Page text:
and those concerned about financial transparency, the benefits flowing from the development and maintenance of IPSASs will include: the establishment of appropriate financial reporting practices; consistency in application of those practices, both within a country/jurisdiction from period to period and between countries for the same period; and the potential harmonization of financial reporting between economic and accounting bases. Given the poor quality of financial information currently available to public sector managers in many jurisdictions, it is likely that internal users will also benefit from the development and application of IPSASs. The adoption of IPSASs will also provide for greater efficiency and effectiveness in the audit and analysis of governmental financial reports as common rules are adopted around the world for the financial reporting of similar transactions and events. In addition, financial reporting expertise, so often a scarce resource in the public sector, will become more mobile across national boundaries, with the expectation that, for example, developing economies will be able to access this resource at a lower cost.
International Public Sector Standards
In the private sector, the International Accounting Standards Board (IASB) issues international accounting standards for application by business enterprises. These standards support the efficiency of both international and domestic capital markets. They are a necessary component of recent initiatives to strengthen financial transparency and enhance corporate governance. (The IASB was established in 2001 and replaces the former International Accounting Standards Committee [IASC]. It issues International Financial Reporting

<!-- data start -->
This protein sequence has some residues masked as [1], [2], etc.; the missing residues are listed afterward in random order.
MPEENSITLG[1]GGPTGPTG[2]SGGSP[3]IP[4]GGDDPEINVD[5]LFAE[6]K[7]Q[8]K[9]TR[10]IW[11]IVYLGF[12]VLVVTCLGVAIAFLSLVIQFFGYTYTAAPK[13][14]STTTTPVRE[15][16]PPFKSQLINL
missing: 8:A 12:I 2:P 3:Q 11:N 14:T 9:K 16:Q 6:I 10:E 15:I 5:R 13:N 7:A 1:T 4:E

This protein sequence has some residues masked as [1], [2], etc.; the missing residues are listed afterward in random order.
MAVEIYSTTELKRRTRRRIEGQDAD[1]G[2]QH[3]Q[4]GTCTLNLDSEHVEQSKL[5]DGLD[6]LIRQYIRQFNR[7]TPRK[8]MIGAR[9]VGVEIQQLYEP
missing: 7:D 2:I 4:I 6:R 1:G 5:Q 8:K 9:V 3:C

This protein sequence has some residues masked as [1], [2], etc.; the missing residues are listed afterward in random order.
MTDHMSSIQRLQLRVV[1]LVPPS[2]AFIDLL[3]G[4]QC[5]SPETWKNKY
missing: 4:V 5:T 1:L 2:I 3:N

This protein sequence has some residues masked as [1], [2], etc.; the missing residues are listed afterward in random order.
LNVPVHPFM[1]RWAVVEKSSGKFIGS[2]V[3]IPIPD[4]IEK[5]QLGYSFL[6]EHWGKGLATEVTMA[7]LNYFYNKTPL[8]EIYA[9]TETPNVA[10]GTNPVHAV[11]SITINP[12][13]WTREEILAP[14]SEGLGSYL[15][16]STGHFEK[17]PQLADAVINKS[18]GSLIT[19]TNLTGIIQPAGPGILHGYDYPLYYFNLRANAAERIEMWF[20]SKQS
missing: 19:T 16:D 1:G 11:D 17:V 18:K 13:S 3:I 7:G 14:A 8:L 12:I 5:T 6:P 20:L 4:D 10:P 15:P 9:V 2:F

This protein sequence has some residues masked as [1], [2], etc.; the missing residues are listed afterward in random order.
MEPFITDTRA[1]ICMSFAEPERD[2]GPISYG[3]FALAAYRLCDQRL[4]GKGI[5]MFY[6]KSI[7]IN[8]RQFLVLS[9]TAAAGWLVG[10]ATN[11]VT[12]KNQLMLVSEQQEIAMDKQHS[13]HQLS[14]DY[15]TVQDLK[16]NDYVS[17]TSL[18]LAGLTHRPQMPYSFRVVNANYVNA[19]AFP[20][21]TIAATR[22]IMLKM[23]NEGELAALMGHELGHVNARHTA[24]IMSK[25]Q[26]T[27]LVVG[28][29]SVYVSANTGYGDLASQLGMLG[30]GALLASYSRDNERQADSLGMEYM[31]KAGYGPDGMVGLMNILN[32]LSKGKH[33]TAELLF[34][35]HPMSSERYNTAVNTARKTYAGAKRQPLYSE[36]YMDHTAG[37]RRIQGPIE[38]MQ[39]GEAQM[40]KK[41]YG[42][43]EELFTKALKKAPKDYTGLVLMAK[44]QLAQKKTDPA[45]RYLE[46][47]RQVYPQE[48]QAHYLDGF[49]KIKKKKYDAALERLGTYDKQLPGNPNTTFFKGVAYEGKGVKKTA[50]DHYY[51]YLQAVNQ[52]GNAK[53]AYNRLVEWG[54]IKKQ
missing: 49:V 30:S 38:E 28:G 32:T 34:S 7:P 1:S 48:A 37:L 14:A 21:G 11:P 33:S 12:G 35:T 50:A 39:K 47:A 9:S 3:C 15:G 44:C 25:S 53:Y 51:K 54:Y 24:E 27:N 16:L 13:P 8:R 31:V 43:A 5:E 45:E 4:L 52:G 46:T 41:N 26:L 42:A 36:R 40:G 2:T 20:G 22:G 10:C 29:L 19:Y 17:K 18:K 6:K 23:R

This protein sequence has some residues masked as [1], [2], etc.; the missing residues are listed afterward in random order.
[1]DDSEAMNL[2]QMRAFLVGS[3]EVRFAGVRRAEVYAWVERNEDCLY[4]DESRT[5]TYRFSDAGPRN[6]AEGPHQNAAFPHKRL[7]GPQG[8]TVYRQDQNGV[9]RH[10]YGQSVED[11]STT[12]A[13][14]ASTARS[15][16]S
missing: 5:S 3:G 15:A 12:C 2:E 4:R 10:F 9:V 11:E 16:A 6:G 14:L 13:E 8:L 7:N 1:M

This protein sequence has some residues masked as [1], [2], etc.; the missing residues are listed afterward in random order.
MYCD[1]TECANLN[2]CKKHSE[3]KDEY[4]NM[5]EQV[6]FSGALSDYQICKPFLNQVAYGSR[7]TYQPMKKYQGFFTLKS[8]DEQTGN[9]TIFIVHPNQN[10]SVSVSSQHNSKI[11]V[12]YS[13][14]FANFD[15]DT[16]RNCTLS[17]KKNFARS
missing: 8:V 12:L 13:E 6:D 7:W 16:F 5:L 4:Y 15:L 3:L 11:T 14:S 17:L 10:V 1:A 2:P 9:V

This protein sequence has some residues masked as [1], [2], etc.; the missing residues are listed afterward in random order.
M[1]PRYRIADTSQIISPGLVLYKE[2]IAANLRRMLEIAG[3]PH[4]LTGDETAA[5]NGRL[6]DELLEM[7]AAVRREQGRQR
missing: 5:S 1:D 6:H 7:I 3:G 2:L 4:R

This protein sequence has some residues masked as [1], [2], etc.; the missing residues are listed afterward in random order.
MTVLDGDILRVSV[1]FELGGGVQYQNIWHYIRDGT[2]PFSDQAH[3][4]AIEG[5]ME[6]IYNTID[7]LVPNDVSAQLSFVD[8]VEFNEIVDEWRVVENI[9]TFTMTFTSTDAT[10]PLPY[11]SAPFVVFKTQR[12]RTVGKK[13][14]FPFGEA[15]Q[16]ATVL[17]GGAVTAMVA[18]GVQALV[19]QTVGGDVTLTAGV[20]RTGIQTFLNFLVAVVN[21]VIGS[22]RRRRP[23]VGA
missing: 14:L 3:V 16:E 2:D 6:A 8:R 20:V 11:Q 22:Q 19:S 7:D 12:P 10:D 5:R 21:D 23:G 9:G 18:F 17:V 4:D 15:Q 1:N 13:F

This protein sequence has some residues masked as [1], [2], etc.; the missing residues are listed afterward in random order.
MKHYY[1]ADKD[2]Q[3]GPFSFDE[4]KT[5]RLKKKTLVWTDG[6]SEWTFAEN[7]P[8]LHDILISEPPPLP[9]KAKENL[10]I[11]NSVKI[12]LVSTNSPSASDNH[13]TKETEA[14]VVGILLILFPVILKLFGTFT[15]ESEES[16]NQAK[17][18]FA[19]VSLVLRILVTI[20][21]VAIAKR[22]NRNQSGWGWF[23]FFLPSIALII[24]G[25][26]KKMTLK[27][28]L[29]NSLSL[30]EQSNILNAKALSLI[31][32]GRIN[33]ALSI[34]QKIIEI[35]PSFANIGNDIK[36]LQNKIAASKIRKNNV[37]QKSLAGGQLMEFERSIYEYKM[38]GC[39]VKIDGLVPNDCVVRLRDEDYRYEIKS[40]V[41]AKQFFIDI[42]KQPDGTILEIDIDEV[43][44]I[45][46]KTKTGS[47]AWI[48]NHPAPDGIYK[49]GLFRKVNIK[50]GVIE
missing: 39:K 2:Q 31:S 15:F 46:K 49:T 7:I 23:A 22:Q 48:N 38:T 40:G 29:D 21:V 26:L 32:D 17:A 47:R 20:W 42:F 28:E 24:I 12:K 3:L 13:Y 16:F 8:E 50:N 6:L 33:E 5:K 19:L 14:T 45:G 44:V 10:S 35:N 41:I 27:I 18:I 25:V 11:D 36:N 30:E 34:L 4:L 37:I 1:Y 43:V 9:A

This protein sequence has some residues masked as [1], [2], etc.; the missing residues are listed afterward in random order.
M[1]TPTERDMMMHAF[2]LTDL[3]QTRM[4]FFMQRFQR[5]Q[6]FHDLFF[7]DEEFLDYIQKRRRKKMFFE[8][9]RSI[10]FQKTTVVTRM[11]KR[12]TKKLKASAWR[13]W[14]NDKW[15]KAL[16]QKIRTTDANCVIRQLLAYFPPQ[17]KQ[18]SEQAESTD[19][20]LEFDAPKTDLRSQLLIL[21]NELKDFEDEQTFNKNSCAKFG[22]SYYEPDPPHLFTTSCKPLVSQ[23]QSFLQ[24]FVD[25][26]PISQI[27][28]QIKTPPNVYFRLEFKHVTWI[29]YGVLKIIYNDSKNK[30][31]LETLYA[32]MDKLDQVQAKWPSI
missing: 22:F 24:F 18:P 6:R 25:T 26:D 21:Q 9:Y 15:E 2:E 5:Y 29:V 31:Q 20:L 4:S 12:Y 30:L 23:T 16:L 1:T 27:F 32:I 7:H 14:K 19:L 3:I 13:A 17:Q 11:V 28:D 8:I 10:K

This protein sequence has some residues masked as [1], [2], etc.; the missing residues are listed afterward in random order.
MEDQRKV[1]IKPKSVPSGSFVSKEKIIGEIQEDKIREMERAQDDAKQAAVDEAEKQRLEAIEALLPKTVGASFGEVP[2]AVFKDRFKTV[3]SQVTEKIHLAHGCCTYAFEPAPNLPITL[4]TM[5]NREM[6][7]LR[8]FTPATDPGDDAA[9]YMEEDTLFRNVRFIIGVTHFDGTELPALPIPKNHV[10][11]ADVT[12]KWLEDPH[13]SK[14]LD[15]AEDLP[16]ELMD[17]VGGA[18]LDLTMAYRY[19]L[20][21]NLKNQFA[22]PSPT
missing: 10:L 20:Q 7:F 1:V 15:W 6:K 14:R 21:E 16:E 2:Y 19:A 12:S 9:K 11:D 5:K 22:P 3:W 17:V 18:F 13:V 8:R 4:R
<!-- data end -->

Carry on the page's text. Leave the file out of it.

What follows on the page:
Standards [IFRSs]. The International Accounting Standards [IASs] issued by the IASC continue in force until they are amended or withdrawn by the IASB. At the time of writing, no IFRSs have been issued.) International Public Sector Accounting Standards (IPSASs) issued by the PSC explain that government business enterprises should apply the same international accounting standards as private sector business enterprises. The development and maintenance of standards that reflect internationally-agreed minimum benchmarks of best practice in financial reporting by governments and nonbusiness public sector entities can also support
governments concerned with enhancing the quality and consistency of financial reporting by public sector entities within their jurisdiction. Such standards will provide governments with a cost-effective means of ensuring that the financial reports of public sector entities within their jurisdiction include financial information of sufficient quality to discharge accountability obligations to users and to support informed
decision-making by a wide range of external users. In this context, international public sector accounting standards are equally as important a component of initiatives to strengthen government financial transparency and governance as their private sector counterparts are to the private economy. The PSC is well credentialled to perform the role of international public sector standard-setter. This is because it has been established to operate in the public interest, comprises a membership mix which possesses appropriate technical
expertise and reflects a broad geographical spread, and adopts a formal due process whichPUBLIC MONEY & MANAGEMENT JANUARY 2003 31 © CIPFA, 2003 provides stakeholders with the opportunity to contribute to the IPSAS development process. Exposure Drafts of each proposed IPSAS are published and widely distributed free of charge. They can also be downloaded from the IFAC website at www.ifac.org. The PSC process also provides the opportunity for national standardssetters, government agencies, and other key stakeholders to be directly involved in the IPSAS development process prior to the exposure draft stage. As a Committee of IFAC with the